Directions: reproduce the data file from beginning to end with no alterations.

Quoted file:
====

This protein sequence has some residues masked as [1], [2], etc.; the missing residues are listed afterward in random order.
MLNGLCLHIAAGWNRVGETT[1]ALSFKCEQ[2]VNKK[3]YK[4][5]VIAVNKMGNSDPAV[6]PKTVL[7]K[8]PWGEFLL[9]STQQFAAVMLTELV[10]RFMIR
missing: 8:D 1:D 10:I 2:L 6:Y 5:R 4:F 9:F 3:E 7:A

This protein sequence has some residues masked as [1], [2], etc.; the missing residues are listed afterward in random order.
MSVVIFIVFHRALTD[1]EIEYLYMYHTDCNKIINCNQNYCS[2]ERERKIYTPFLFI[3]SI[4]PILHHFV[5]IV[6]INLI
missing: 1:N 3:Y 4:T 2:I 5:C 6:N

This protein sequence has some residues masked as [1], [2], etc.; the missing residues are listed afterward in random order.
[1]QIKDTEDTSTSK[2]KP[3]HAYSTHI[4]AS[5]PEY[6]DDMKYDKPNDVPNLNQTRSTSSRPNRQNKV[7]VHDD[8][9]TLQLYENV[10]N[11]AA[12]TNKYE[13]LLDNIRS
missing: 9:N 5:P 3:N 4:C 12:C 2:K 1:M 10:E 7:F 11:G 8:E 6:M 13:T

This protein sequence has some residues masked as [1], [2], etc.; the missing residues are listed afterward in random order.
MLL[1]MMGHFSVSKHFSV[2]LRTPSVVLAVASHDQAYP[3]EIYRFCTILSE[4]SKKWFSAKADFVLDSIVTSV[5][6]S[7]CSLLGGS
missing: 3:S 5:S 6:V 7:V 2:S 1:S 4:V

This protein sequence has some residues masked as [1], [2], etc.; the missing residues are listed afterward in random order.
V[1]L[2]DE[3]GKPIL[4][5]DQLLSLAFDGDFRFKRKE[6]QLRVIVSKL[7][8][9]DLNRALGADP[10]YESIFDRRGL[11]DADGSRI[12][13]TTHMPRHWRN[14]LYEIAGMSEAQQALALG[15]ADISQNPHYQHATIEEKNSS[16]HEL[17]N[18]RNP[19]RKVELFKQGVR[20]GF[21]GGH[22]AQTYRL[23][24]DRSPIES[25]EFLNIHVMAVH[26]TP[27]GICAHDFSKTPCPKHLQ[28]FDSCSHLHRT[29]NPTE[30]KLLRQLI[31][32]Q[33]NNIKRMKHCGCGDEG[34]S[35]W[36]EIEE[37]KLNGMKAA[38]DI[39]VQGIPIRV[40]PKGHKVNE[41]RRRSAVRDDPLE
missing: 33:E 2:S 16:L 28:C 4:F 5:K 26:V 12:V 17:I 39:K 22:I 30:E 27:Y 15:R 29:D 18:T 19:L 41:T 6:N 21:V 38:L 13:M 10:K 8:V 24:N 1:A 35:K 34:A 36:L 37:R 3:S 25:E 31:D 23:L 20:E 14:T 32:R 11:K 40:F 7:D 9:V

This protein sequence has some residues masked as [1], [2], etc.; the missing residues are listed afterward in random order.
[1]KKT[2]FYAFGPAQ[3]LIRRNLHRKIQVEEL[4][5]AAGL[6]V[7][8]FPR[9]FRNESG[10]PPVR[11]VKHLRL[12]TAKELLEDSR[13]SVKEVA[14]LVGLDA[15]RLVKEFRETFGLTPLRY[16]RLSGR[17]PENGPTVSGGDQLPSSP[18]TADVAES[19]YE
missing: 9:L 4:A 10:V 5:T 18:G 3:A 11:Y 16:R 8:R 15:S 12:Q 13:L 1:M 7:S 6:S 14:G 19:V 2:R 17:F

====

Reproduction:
This protein sequence has some residues masked as [1], [2], etc.; the missing residues are listed afterward in random order.
MLNGLCLHIAAGWNRVGETT[1]ALSFKCEQ[2]VNKK[3]YK[4][5]VIAVNKMGNSDPAV[6]PKTVL[7]K[8]PWGEFLL[9]STQQFAAVMLTELV[10]RFMIR
missing: 8:D 1:D 10:I 2:L 6:Y 5:R 4:F 9:F 3:E 7:A

This protein sequence has some residues masked as [1], [2], etc.; the missing residues are listed afterward in random order.
MSVVIFIVFHRALTD[1]EIEYLYMYHTDCNKIINCNQNYCS[2]ERERKIYTPFLFI[3]SI[4]PILHHFV[5]IV[6]INLI
missing: 1:N 3:Y 4:T 2:I 5:C 6:N

This protein sequence has some residues masked as [1], [2], etc.; the missing residues are listed afterward in random order.
[1]QIKDTEDTSTSK[2]KP[3]HAYSTHI[4]AS[5]PEY[6]DDMKYDKPNDVPNLNQTRSTSSRPNRQNKV[7]VHDD[8][9]TLQLYENV[10]N[11]AA[12]TNKYE[13]LLDNIRS
missing: 9:N 5:P 3:N 4:C 12:C 2:K 1:M 10:E 7:F 11:G 8:E 6:M 13:T

This protein sequence has some residues masked as [1], [2], etc.; the missing residues are listed afterward in random order.
MLL[1]MMGHFSVSKHFSV[2]LRTPSVVLAVASHDQAYP[3]EIYRFCTILSE[4]SKKWFSAKADFVLDSIVTSV[5][6]S[7]CSLLGGS
missing: 3:S 5:S 6:V 7:V 2:S 1:S 4:V

This protein sequence has some residues masked as [1], [2], etc.; the missing residues are listed afterward in random order.
V[1]L[2]DE[3]GKPIL[4][5]DQLLSLAFDGDFRFKRKE[6]QLRVIVSKL[7][8][9]DLNRALGADP[10]YESIFDRRGL[11]DADGSRI[12][13]TTHMPRHWRN[14]LYEIAGMSEAQQALALG[15]ADISQNPHYQHATIEEKNSS[16]HEL[17]N[18]RNP[19]RKVELFKQGVR[20]GF[21]GGH[22]AQTYRL[23][24]DRSPIES[25]EFLNIHVMAVH[26]TP[27]GICAHDFSKTPCPKHLQ[28]FDSCSHLHRT[29]NPTE[30]KLLRQLI[31][32]Q[33]NNIKRMKHCGCGDEG[34]S[35]W[36]EIEE[37]KLNGMKAA[38]DI[39]VQGIPIRV[40]PKGHKVNE[41]RRRSAVRDDPLE
missing: 33:E 2:S 16:L 28:C 4:F 5:K 26:V 12:V 17:I 39:K 22:I 30:E 27:Y 15:R 29:D 18:T 19:L 41:T 6:N 21:V 38:L 13:M 10:K 8:V 24:N 1:A 35:K 34:A 36:L 37:R 3:S 25:E 31:D 23:L 20:E 14:T 32:R 11:K 40:F 7:D 9:V

This protein sequence has some residues masked as [1], [2], etc.; the missing residues are listed afterward in random order.
[1]KKT[2]FYAFGPAQ[3]LIRRNLHRKIQVEEL[4][5]AAGL[6]V[7][8]FPR[9]FRNESG[10]PPVR[11]VKHLRL[12]TAKELLEDSR[13]SVKEVA[14]LVGLDA[15]RLVKEFRETFGLTPLRY[16]RLSGR[17]PENGPTVSGGDQLPSSP[18]TADVAES[19]YE
missing: 9:L 4:A 10:V 5:T 18:G 3:A 11:Y 16:R 8:R 15:S 12:Q 13:L 1:M 7:S 6:S 14:G 19:V 2:R 17:F